Skip to main content

A True Sign of the C7 Chevrolet Corvette Excellence - Clarkson Likes It

Top Gear host Jeremy Clarkson is quick to speak ill of cars that he doesn’t like but when the Brit recently climbed into the new C7 Chevrolet Corvette Stingray, the outcome was quite a surprise – as the globally infamous, outspoken automotive personality loved the new Corvette.

Jeremy Clarkson is, without a doubt, one of the most openly opinionated individuals in the automotive world so when he took the keys to the new Chevrolet Corvette Stingray Convertible, you can bet that he is going to be brutally honest with his reviews. Historically, Clarkson doesn’t like American cars…or American people…or Polish people or Mexican people or really, anyone or anything that was created outside of Great Britain. He is the kind of journalist who refers to a car as being American as an insult and while there are American cars that Clarkson has enjoyed, he is notoriously harsh in his reviews of American vehicles. He says what he thinks – no matter who it bothers and when he hates something…he is going to make sure that everyone knows it.

However, when Clarkson published a review recently of the 2014 Chevrolet Corvette Stingray Convertible and incredible thing happened. He loved the new Corvette.

Clarkson Praises the C7 Stingray
Jeremy Clarkson’s review of the 2014 Chevrolet Corvette Stingray Convertible was filled with the expected level of humorous rhetoric – some of which will offend some Americans who love the hate Clarkson – but any Corvette fan who can look past all of the redneck jokes will find a glowing review.

In terms of the exterior of the new Corvette Stingray drop-top, Clarkson referred to it as a “masterpiece”. He did call the design childish, but he compared it to the Lamborghini Aventador, the Ferrari 458 and the Jaguar F-Type that are also childish…and he complimented the Corvette by saying that from some angles, the Stingray is the better looking of those four sports cars. After that, he compared aspects of the C7 to various Ferrari, Bentley and BMW models while speaking very highly of the interior comforts, the high tech features and the real world performance.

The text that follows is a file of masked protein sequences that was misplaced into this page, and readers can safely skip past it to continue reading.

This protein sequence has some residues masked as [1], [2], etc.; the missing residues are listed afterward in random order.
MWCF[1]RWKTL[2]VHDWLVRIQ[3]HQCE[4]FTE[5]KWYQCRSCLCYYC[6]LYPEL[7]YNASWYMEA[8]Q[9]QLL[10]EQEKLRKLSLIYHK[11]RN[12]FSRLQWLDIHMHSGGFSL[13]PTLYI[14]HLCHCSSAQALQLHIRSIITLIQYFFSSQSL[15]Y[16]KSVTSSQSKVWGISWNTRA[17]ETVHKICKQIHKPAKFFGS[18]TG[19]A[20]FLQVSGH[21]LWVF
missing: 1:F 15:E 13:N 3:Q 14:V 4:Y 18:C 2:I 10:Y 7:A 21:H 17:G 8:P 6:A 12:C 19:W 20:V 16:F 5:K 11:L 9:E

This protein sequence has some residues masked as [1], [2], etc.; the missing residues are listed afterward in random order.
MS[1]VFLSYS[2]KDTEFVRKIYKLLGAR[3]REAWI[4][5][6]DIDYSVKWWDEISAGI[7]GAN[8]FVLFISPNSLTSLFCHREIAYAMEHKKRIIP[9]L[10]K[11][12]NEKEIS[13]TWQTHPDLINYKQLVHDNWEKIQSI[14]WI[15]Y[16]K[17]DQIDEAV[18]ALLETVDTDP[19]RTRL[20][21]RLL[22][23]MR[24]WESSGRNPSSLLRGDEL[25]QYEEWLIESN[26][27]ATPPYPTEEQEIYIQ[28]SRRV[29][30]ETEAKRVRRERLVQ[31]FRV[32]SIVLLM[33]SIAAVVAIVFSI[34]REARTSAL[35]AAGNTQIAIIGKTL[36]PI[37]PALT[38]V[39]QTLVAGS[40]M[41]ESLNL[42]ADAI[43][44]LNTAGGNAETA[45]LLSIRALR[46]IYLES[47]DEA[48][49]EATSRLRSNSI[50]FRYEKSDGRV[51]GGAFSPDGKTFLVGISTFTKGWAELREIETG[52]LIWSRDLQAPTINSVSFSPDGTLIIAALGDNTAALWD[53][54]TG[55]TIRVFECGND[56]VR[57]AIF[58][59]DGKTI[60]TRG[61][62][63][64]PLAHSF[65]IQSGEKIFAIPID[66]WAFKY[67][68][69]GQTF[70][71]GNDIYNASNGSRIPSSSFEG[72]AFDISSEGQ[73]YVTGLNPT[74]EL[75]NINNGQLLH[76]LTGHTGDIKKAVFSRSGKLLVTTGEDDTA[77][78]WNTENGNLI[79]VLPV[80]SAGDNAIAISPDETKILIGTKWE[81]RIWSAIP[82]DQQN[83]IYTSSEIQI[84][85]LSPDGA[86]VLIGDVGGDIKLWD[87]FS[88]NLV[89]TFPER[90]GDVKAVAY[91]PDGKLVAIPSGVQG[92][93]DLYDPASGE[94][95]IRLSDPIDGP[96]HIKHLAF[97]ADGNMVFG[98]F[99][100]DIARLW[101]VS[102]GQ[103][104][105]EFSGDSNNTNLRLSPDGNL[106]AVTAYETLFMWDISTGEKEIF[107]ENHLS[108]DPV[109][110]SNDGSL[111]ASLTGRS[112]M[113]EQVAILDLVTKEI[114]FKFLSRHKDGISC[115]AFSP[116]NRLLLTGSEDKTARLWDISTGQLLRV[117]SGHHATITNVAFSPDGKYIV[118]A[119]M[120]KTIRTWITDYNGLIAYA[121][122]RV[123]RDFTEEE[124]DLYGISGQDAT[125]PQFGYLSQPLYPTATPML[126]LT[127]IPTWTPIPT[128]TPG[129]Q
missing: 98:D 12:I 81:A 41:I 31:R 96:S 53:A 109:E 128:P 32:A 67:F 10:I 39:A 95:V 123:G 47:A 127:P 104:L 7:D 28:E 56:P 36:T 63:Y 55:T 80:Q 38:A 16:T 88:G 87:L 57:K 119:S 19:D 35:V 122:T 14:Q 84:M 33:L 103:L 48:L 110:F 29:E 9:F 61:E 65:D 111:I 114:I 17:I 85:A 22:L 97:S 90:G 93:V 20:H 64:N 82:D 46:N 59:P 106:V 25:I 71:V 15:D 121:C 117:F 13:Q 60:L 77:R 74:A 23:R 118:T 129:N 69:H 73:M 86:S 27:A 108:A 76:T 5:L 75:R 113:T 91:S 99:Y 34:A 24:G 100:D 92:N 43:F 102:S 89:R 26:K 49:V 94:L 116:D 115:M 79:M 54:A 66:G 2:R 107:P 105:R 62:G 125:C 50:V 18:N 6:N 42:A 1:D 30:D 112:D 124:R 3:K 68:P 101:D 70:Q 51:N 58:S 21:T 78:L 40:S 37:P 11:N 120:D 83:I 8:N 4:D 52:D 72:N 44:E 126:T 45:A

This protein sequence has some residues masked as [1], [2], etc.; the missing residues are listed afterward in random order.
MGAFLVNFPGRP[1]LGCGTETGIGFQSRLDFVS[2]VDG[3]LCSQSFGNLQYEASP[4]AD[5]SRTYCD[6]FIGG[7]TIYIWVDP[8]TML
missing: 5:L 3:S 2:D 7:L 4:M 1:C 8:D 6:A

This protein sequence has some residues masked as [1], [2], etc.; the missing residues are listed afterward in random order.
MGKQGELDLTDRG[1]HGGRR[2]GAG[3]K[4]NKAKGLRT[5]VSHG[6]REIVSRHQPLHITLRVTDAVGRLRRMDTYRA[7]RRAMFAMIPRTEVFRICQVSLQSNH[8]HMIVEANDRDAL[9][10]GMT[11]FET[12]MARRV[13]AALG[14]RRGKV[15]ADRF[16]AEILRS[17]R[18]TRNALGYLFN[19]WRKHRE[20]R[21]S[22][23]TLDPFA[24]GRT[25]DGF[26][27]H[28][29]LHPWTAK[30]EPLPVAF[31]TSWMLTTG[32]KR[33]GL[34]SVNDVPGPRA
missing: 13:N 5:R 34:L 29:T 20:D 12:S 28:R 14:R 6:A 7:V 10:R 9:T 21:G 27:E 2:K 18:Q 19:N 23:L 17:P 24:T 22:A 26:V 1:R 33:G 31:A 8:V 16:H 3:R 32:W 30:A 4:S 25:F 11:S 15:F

Clarkson also said in his review of the 2014 Corvette that he “absolutely loved it”, calling it the “bargain of the century” and giving it four stars out of a possible five.

His biggest complaints? The suspension of the 2014 Corvette Stingray Convertible was too stiff and the steering wheel was “on the wrong side of the car”. I say that the wheel is only on the wrong side of the car if you are driving on the wrong side of the road.

The Corvette Can Take on the World
The Chevrolet Corvette has always been a respected performance car on a global scale, but past Corvettes would have struggled to compete with some of the European models that Clarkson loves so much. However, General Motors worked hard to make the C7 Stingray a true sports car in every way and the fact that Jeremy Clarkson had such good things to say is proof positive that the Corvette is deserving of all of the positive press that it has received. This is proof that the Corvette Stingray really is that good – and that Clarkson doesn’t hate EVERY American car.

The fact that Jeremy Clarkson doesn’t verify that the new Chevrolet Corvette Stingray is perfect…but it verifies that it is among the best sports cars in the world when the man who is arguably the most critical critic out there loves a car – you know that it has to be pretty good.

Whether you love or hate Jeremy Clarkson, his review of the new Corvette Stingray is one of the best that I have read and you can have a look at it yourself by clicking here. I will warn you now…if you cannot laugh at some American stereotypes or the fact that he doesn’t know the President of the United States’ name, you will probably be more annoyed by this than amused – but I found this to be a great review of the modern Stingray.


Drew (not verified)    January 10, 2015 - 7:29PM

If you want to buy a Corvette in GB or Japan, then the steering wheel IS on the wrong side of the car. Porsche, Ferrari, Nissan and nearly everyone sell their cars with wheels on either side, so not offering a right-drive car is a strike against it for English consumers, and it surely hurts sales (if not GM profits for such low-volume products). Clarkson has been willing to compromise in the past when owning American sports cars, but it's a valid criticism nonetheless. If you buy, say, a Jaguar F-type, you can get the steering wheel to suit the roads wherever you live. Otherwise, US consumers would turn away. These island nations will change their traditions no sooner than Americans will adopt the metric system.